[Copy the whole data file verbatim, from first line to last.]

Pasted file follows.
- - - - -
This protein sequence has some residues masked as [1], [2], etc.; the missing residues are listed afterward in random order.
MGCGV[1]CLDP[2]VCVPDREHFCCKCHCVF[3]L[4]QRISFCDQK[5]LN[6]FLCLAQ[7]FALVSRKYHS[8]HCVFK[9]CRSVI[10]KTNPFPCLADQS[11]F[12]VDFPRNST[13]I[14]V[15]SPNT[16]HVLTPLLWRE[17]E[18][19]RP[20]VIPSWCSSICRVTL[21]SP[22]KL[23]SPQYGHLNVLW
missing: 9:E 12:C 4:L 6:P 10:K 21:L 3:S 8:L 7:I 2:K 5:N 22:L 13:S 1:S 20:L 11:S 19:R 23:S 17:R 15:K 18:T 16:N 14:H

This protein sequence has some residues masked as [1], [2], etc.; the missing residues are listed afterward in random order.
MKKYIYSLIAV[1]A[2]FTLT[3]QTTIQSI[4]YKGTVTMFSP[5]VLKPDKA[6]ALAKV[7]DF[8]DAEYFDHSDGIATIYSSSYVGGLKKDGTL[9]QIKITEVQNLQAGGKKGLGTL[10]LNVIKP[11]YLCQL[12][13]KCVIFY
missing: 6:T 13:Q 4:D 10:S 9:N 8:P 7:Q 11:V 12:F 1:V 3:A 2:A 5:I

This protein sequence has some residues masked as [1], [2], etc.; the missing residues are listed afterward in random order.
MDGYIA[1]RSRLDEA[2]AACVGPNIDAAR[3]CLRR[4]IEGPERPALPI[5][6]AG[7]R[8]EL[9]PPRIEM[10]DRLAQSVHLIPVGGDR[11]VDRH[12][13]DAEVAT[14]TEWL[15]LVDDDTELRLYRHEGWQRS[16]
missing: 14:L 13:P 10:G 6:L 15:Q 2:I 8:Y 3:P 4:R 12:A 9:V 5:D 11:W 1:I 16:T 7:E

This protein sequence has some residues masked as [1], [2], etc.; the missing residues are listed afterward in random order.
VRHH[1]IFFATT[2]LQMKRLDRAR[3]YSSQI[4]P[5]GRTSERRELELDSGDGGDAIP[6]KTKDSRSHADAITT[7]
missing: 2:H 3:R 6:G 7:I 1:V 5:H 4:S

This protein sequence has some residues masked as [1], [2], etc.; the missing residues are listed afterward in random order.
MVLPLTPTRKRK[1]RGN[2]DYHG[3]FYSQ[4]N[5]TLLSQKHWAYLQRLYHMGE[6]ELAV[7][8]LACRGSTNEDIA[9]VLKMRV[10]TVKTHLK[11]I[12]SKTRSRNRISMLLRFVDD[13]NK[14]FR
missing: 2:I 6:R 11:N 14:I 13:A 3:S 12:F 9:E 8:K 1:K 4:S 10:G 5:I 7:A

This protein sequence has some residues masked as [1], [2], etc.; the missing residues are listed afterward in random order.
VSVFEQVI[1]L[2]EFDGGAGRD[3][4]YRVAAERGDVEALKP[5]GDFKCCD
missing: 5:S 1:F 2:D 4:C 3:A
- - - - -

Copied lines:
This protein sequence has some residues masked as [1], [2], etc.; the missing residues are listed afterward in random order.
MGCGV[1]CLDP[2]VCVPDREHFCCKCHCVF[3]L[4]QRISFCDQK[5]LN[6]FLCLAQ[7]FALVSRKYHS[8]HCVFK[9]CRSVI[10]KTNPFPCLADQS[11]F[12]VDFPRNST[13]I[14]V[15]SPNT[16]HVLTPLLWRE[17]E[18][19]RP[20]VIPSWCSSICRVTL[21]SP[22]KL[23]SPQYGHLNVLW
missing: 9:E 12:C 4:L 6:P 10:K 21:L 3:S 8:L 7:I 2:K 5:N 22:L 13:S 1:S 20:L 11:S 19:R 23:S 17:R 15:K 18:T 16:N 14:H

This protein sequence has some residues masked as [1], [2], etc.; the missing residues are listed afterward in random order.
MKKYIYSLIAV[1]A[2]FTLT[3]QTTIQSI[4]YKGTVTMFSP[5]VLKPDKA[6]ALAKV[7]DF[8]DAEYFDHSDGIATIYSSSYVGGLKKDGTL[9]QIKITEVQNLQAGGKKGLGTL[10]LNVIKP[11]YLCQL[12][13]KCVIFY
missing: 6:T 13:Q 4:D 10:S 9:N 8:P 7:Q 11:V 12:F 1:V 3:A 2:A 5:I

This protein sequence has some residues masked as [1], [2], etc.; the missing residues are listed afterward in random order.
MDGYIA[1]RSRLDEA[2]AACVGPNIDAAR[3]CLRR[4]IEGPERPALPI[5][6]AG[7]R[8]EL[9]PPRIEM[10]DRLAQSVHLIPVGGDR[11]VDRH[12][13]DAEVAT[14]TEWL[15]LVDDDTELRLYRHEGWQRS[16]
missing: 14:L 13:P 10:G 6:L 15:Q 2:I 8:Y 3:P 4:R 12:A 9:V 5:D 11:W 1:I 16:T 7:E

This protein sequence has some residues masked as [1], [2], etc.; the missing residues are listed afterward in random order.
VRHH[1]IFFATT[2]LQMKRLDRAR[3]YSSQI[4]P[5]GRTSERRELELDSGDGGDAIP[6]KTKDSRSHADAITT[7]
missing: 2:H 3:R 6:G 7:I 1:V 5:H 4:S

This protein sequence has some residues masked as [1], [2], etc.; the missing residues are listed afterward in random order.
MVLPLTPTRKRK[1]RGN[2]DYHG[3]FYSQ[4]N[5]TLLSQKHWAYLQRLYHMGE[6]ELAV[7][8]LACRGSTNEDIA[9]VLKMRV[10]TVKTHLK[11]I[12]SKTRSRNRISMLLRFVDD[13]NK[14]FR
missing: 2:I 6:R 11:N 14:I 13:A 3:S 12:F 9:E 8:K 1:K 4:S 10:G 5:I 7:A

This protein sequence has some residues masked as [1], [2], etc.; the missing residues are listed afterward in random order.
VSVFEQVI[1]L[2]EFDGGAGRD[3][4]YRVAAERGDVEALKP[5]GDFKCCD
missing: 5:S 1:F 2:D 4:C 3:A